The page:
Polycyclic aromatic hydrocarbons: determinants of residential carpet dust levels and risk of non-Hodgkin lymphoma

Curt T. DellaValle, Nicole C. Deziel, Rena R. Jones, Joanne S. Colt, Anneclaire J. De Roos, James R Cerhan, Wendy Cozen, Richard K. Severson, Abigail R. Flory, Lindsay M. Morton, Mary H. Ward

Research output: Contribution to journalArticle

11 Scopus citations

Abstract

Purpose: To investigate the risk of non-Hodgkin lymphoma (NHL) associated with residential carpet dust measurements of polycyclic aromatic hydrocarbons (PAHs). Methods: We evaluated the relationship between residential carpet dust PAH concentrations (benz(a)anthracene, benzo(a)pyrene, benzo(b)fluoranthene, benzo(k)fluoranthene, chrysene, dibenz(a,h)anthracene, and indeno(1,2,3-c,d)pyrene, and their sum) and risk of NHL (676 cases, 511 controls) in the National Cancer Institute Surveillance Epidemiology and End Results multicenter case–control study. As a secondary aim, we investigated determinants of dust PAH concentrations. We computed odds ratios (OR) and 95 % confidence interval (CI) for associations between NHL and concentrations of individual and summed PAHs using unconditional logistic regression, adjusting for age, gender, and study center. Determinants of natural log-transformed PAHs were investigated using multivariate least-squares regression. Results: We observed some elevated risks for NHL overall and B cell lymphoma subtypes in association with quartiles or tertiles of PAH concentrations, but without a monotonic trend, and there was no association comparing the highest quartile or tertile to the lowest. In contrast, risk of T cell lymphoma was significantly increased among participants with the highest tertile of summed PAHs (OR = 3.04; 95 % CI, 1.09–8.47) and benzo(k)fluoranthene (OR = 3.20; 95 % CI, 1.13–9.11) compared with the lowest tertile. Predictors of PAH dust concentrations in homes included ambient air PAH concentrations and the proportion of developed land within 2 km of a residence. Older age, more years of education, and white race were also predictive of higher levels in homes. Conclusion: Our results suggest a potential link between PAH exposure and risk of T cell lymphoma and demonstrate the importance of analyzing risk by NHL histologic type.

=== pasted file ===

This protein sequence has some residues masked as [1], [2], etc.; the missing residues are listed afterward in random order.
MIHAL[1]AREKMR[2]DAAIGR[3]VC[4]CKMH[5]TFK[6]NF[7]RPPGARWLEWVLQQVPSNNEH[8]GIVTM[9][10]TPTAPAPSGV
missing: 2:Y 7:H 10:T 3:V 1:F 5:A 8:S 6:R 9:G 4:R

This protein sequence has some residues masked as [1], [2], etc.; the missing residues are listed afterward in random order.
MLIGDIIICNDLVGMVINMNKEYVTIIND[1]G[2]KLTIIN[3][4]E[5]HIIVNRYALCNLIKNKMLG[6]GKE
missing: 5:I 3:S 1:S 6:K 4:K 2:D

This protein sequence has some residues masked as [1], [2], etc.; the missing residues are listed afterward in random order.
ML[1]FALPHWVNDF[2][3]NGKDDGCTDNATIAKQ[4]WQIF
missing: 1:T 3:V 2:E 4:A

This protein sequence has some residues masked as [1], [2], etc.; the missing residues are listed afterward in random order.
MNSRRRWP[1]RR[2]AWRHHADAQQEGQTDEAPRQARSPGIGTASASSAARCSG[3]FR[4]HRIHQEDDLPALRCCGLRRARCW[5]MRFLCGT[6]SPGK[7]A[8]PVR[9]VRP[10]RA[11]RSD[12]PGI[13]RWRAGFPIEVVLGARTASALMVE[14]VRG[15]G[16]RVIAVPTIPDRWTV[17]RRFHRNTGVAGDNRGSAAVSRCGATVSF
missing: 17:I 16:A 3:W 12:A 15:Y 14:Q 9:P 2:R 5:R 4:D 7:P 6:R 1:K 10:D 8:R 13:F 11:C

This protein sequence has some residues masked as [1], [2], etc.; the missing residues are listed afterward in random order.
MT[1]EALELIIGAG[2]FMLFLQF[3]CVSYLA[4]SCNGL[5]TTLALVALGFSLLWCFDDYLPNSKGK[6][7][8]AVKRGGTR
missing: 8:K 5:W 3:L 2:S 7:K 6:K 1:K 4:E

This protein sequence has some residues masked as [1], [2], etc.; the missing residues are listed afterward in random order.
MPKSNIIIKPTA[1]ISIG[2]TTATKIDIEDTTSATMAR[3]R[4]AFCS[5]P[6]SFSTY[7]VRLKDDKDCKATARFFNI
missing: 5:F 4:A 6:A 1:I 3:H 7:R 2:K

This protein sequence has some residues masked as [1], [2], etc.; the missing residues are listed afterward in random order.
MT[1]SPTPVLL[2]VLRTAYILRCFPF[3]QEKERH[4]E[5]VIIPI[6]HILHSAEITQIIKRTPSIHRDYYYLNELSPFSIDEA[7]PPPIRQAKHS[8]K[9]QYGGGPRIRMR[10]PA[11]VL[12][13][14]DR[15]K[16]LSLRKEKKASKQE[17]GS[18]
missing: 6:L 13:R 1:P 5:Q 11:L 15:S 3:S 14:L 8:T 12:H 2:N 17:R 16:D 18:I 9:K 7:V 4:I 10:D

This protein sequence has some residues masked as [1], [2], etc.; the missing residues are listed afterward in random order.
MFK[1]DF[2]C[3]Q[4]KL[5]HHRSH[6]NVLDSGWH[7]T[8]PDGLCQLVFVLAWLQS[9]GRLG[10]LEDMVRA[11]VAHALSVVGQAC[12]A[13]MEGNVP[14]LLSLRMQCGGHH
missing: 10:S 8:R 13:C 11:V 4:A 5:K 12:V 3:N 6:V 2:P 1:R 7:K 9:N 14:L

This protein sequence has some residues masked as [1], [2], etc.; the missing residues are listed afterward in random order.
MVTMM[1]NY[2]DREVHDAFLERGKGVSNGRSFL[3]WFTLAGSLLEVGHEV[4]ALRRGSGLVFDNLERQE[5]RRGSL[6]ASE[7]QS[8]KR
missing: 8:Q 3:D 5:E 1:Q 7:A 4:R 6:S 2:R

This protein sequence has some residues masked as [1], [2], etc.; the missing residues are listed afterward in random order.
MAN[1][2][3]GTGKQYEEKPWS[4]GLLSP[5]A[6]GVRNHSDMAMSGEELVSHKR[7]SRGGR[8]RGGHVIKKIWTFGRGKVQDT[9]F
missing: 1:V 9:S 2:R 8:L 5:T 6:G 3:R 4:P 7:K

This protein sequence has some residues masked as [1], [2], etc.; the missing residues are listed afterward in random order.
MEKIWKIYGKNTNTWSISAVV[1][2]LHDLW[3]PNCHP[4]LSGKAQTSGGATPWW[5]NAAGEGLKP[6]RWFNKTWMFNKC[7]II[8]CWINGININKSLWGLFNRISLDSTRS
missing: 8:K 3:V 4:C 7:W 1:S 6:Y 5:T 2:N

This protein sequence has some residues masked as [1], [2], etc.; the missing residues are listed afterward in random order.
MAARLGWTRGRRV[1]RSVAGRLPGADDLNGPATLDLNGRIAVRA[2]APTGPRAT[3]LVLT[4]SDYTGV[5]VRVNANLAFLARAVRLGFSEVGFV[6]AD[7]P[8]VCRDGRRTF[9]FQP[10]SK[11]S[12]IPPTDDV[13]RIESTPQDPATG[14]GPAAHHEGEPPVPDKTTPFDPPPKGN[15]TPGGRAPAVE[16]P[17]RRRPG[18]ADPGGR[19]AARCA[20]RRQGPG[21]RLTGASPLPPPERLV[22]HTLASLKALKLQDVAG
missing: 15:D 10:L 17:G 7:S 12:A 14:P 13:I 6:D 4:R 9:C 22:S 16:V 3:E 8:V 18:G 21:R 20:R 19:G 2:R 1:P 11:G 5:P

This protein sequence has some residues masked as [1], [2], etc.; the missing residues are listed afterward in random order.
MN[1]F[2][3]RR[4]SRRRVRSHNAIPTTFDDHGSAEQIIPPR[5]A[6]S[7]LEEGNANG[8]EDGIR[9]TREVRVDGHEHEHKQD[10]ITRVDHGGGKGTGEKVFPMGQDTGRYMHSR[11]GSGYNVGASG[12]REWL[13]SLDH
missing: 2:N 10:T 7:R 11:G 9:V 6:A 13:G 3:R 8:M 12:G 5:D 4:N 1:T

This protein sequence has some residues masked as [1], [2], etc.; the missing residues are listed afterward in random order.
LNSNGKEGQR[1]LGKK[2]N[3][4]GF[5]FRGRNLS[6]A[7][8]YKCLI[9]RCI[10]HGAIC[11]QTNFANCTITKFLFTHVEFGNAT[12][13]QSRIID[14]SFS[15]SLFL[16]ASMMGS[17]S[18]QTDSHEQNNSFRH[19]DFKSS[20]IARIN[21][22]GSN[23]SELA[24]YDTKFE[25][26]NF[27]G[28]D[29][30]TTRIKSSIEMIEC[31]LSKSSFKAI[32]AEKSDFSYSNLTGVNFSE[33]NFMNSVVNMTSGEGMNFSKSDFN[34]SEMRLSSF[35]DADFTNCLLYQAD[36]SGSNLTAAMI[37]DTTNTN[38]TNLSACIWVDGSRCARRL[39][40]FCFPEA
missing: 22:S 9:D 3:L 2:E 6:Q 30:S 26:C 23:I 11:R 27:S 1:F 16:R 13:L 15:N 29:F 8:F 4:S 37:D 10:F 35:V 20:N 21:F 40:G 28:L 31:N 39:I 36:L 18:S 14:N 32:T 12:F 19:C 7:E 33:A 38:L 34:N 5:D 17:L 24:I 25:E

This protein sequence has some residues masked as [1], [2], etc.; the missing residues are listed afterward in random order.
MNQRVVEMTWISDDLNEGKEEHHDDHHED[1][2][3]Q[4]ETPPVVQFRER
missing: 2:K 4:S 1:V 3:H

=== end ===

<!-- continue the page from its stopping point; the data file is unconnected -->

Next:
Original languageEnglish (US)
Pages (from-to)1-13
Number of pages13
JournalCancer Causes and Control
Volume27
Issue number1
DOIs
StatePublished - Jan 1 2016

Keywords

  • Case–control study
  • Dust
  • Non-Hodgkin lymphoma
  • Polycyclic aromatic hydrocarbons
  • T cell lymphoma

ASJC Scopus subject areas

  • Oncology
  • Cancer Research

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    DellaValle, C. T., Deziel, N. C., Jones, R. R., Colt, J. S., De Roos, A. J., Cerhan, J. R., Cozen, W., Severson, R. K., Flory, A. R., Morton, L. M., & Ward, M. H. (2016). Polycyclic aromatic hydrocarbons: determinants of residential carpet dust levels and risk of non-Hodgkin lymphoma. Cancer Causes and Control, 27(1), 1-13. https://doi.org/10.1007/s10552-015-0660-y